# How can I show that this function is continuous at all irrational numbers?

If $$\{q_{n}\}$$ be an ennumeration of rational numbers then how can I show that the function defined below

$$f(x)=\begin{cases}0&\text{if }x\in \mathbb{R}\setminus\mathbb{Q}\\\frac{1}{2^{m}}& x\in\mathbb Q,x=q_{m}, \,m \geq1\\\end{cases}$$

is continuous at all irrational numbers and discontinuous at all rationals.

I have already shown that it is discontinuous at rationals by sequential criteria for continuity. I also need to show that it is continuous at all irrationals.

I realize that this is similar to Thomae Function. But there we have a concept of order. But here the $$q_{n}$$'s are just an arbitrary ennumeration. Then how should one prove this?. Is what I am required to show even true?

• You can use the same approach as here: math.stackexchange.com/a/3008948/42969 Nov 12, 2021 at 12:31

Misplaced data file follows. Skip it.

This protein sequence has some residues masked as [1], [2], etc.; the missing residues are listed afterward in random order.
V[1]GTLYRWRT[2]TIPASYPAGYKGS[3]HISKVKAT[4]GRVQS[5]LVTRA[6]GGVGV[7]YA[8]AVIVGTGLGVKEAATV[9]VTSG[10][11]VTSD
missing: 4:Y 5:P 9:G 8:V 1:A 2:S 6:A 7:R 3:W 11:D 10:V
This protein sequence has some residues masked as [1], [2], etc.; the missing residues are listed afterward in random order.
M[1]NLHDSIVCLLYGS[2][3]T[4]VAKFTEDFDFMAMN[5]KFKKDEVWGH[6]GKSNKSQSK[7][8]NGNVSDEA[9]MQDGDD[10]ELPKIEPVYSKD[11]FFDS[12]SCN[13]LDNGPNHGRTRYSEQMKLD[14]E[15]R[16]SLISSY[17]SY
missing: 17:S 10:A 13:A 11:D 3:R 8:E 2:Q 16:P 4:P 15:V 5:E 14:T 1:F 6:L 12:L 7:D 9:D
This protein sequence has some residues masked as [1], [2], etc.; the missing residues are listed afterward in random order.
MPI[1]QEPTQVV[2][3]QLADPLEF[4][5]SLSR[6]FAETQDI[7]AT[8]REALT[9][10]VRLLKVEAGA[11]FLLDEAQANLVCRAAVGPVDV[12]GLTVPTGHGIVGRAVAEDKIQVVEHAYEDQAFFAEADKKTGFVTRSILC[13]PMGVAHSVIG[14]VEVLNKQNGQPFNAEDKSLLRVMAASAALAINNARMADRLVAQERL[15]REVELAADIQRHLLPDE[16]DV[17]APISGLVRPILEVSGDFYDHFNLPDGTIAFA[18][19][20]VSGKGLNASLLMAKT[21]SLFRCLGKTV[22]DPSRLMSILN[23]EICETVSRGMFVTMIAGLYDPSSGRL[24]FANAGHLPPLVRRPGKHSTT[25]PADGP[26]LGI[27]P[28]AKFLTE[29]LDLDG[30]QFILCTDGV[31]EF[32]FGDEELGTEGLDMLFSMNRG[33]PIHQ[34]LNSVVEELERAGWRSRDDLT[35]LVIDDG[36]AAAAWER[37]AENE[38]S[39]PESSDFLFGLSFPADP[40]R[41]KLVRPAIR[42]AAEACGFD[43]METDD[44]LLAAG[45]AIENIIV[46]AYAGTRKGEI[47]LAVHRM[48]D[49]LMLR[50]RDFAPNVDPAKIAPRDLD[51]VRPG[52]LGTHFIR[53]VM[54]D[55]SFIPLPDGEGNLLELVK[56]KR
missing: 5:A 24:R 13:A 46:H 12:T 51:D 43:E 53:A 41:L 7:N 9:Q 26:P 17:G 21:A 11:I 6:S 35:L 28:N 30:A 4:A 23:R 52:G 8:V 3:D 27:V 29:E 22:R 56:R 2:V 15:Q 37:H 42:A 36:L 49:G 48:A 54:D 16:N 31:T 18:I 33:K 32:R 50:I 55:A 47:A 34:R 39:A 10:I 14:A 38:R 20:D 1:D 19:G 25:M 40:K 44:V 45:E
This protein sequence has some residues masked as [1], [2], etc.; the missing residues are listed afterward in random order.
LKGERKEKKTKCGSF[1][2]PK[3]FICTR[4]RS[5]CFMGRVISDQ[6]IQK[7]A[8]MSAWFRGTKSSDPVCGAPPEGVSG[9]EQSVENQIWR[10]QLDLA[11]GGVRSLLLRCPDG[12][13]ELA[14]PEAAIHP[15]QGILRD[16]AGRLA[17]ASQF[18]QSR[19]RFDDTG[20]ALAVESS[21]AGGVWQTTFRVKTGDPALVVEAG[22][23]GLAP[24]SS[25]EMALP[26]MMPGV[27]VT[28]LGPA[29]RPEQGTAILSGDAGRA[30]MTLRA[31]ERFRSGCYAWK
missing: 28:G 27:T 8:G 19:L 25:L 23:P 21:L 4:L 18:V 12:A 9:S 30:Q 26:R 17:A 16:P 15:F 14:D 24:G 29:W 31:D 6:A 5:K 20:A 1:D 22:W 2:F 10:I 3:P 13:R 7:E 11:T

• @MartinR Can you please tell me how I should relate the infinite sum with what I have?
– user974205
Nov 12, 2021 at 12:34

Just use the definition of the limit. Let $$x\notin\mathbb{Q}$$ and $$\epsilon>0$$. There is some $$m_0\in\mathbb{N}$$ such that $$\frac{1}{2^m}<\epsilon$$ for all $$m\geq m_0$$. Now, take $$\delta=\min\{|x-q_1|, |x-q_2|,...,|x-q_{m_0}|\}>0$$. We'll show that if $$|x-y|<\delta$$ then $$|f(x)-f(y)|<\epsilon$$. Indeed, if $$y\notin\mathbb{Q}$$ then the statement is trivial, as we have $$|f(x)-f(y)|=0$$ in this case. If $$y\in\mathbb{Q}$$ then we have $$y=q_m$$ for some $$m$$. But since $$|x-y|<\delta$$ we must have $$m>m_0$$, and so:
$$|f(x)-f(y)|=\frac{1}{2^m}<\epsilon$$
So $$f$$ is indeed continuous at the point $$x$$.